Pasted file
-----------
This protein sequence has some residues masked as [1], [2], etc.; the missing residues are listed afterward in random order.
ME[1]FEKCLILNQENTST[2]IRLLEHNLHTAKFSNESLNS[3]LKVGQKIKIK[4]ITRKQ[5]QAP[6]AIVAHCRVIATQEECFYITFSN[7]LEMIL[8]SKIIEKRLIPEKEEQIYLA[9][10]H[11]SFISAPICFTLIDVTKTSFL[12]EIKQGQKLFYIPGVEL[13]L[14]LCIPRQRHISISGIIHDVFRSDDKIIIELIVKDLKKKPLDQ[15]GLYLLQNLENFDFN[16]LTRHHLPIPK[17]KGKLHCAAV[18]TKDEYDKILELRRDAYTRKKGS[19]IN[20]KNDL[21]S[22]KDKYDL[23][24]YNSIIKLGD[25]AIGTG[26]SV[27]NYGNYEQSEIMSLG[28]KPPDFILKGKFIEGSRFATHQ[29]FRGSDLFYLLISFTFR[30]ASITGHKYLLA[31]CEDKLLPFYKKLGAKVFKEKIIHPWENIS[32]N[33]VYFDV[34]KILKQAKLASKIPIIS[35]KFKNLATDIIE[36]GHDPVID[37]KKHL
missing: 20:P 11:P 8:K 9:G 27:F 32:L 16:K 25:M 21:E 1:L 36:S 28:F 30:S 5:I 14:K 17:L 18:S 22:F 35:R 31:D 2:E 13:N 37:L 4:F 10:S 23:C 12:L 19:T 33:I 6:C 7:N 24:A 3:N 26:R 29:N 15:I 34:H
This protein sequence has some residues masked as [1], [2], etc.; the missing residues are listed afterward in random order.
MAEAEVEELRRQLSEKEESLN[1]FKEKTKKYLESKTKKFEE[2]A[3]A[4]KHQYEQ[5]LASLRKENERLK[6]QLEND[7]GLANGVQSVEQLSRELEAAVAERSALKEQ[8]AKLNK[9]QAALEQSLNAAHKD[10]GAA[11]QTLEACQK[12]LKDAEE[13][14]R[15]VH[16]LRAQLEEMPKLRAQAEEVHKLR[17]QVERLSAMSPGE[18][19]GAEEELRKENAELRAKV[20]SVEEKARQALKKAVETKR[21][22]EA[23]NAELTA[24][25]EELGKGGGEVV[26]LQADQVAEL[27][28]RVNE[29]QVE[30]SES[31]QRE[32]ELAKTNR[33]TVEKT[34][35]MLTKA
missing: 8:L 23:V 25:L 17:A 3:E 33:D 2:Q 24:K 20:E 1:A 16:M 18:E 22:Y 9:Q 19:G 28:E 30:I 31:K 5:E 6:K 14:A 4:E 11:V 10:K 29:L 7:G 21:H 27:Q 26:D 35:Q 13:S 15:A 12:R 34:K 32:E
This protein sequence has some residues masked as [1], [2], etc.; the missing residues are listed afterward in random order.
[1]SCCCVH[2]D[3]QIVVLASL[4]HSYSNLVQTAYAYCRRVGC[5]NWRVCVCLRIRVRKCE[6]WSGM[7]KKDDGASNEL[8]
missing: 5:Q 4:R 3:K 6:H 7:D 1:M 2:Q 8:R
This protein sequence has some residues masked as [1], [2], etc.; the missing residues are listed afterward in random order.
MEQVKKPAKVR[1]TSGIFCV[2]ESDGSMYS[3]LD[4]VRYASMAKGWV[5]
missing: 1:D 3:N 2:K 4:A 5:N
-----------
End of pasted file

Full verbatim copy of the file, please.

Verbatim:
This protein sequence has some residues masked as [1], [2], etc.; the missing residues are listed afterward in random order.
ME[1]FEKCLILNQENTST[2]IRLLEHNLHTAKFSNESLNS[3]LKVGQKIKIK[4]ITRKQ[5]QAP[6]AIVAHCRVIATQEECFYITFSN[7]LEMIL[8]SKIIEKRLIPEKEEQIYLA[9][10]H[11]SFISAPICFTLIDVTKTSFL[12]EIKQGQKLFYIPGVEL[13]L[14]LCIPRQRHISISGIIHDVFRSDDKIIIELIVKDLKKKPLDQ[15]GLYLLQNLENFDFN[16]LTRHHLPIPK[17]KGKLHCAAV[18]TKDEYDKILELRRDAYTRKKGS[19]IN[20]KNDL[21]S[22]KDKYDL[23][24]YNSIIKLGD[25]AIGTG[26]SV[27]NYGNYEQSEIMSLG[28]KPPDFILKGKFIEGSRFATHQ[29]FRGSDLFYLLISFTFR[30]ASITGHKYLLA[31]CEDKLLPFYKKLGAKVFKEKIIHPWENIS[32]N[33]VYFDV[34]KILKQAKLASKIPIIS[35]KFKNLATDIIE[36]GHDPVID[37]KKHL
missing: 20:P 11:P 8:K 9:G 27:F 32:L 16:K 25:M 21:E 1:L 36:S 28:F 30:S 5:I 14:K 17:L 18:S 22:F 35:R 31:D 2:E 13:N 37:L 4:F 10:S 23:C 12:L 19:T 33:I 6:C 7:N 24:A 3:N 26:R 29:N 15:I 34:H
This protein sequence has some residues masked as [1], [2], etc.; the missing residues are listed afterward in random order.
MAEAEVEELRRQLSEKEESLN[1]FKEKTKKYLESKTKKFEE[2]A[3]A[4]KHQYEQ[5]LASLRKENERLK[6]QLEND[7]GLANGVQSVEQLSRELEAAVAERSALKEQ[8]AKLNK[9]QAALEQSLNAAHKD[10]GAA[11]QTLEACQK[12]LKDAEE[13][14]R[15]VH[16]LRAQLEEMPKLRAQAEEVHKLR[17]QVERLSAMSPGE[18][19]GAEEELRKENAELRAKV[20]SVEEKARQALKKAVETKR[21][22]EA[23]NAELTA[24][25]EELGKGGGEVV[26]LQADQVAEL[27][28]RVNE[29]QVE[30]SES[31]QRE[32]ELAKTNR[33]TVEKT[34][35]MLTKA
missing: 8:L 23:V 25:L 17:A 3:E 33:D 2:Q 24:K 20:E 1:A 16:M 18:E 22:Y 9:Q 19:G 28:E 30:I 31:K 5:E 6:K 14:A 4:E 11:V 10:K 29:L 7:G 21:H 27:Q 26:D 35:Q 13:S 15:A 12:R 34:K 32:E
This protein sequence has some residues masked as [1], [2], etc.; the missing residues are listed afterward in random order.
[1]SCCCVH[2]D[3]QIVVLASL[4]HSYSNLVQTAYAYCRRVGC[5]NWRVCVCLRIRVRKCE[6]WSGM[7]KKDDGASNEL[8]
missing: 5:Q 4:R 3:K 6:H 7:D 1:M 2:Q 8:R
This protein sequence has some residues masked as [1], [2], etc.; the missing residues are listed afterward in random order.
MEQVKKPAKVR[1]TSGIFCV[2]ESDGSMYS[3]LD[4]VRYASMAKGWV[5]
missing: 1:D 3:N 2:K 4:A 5:N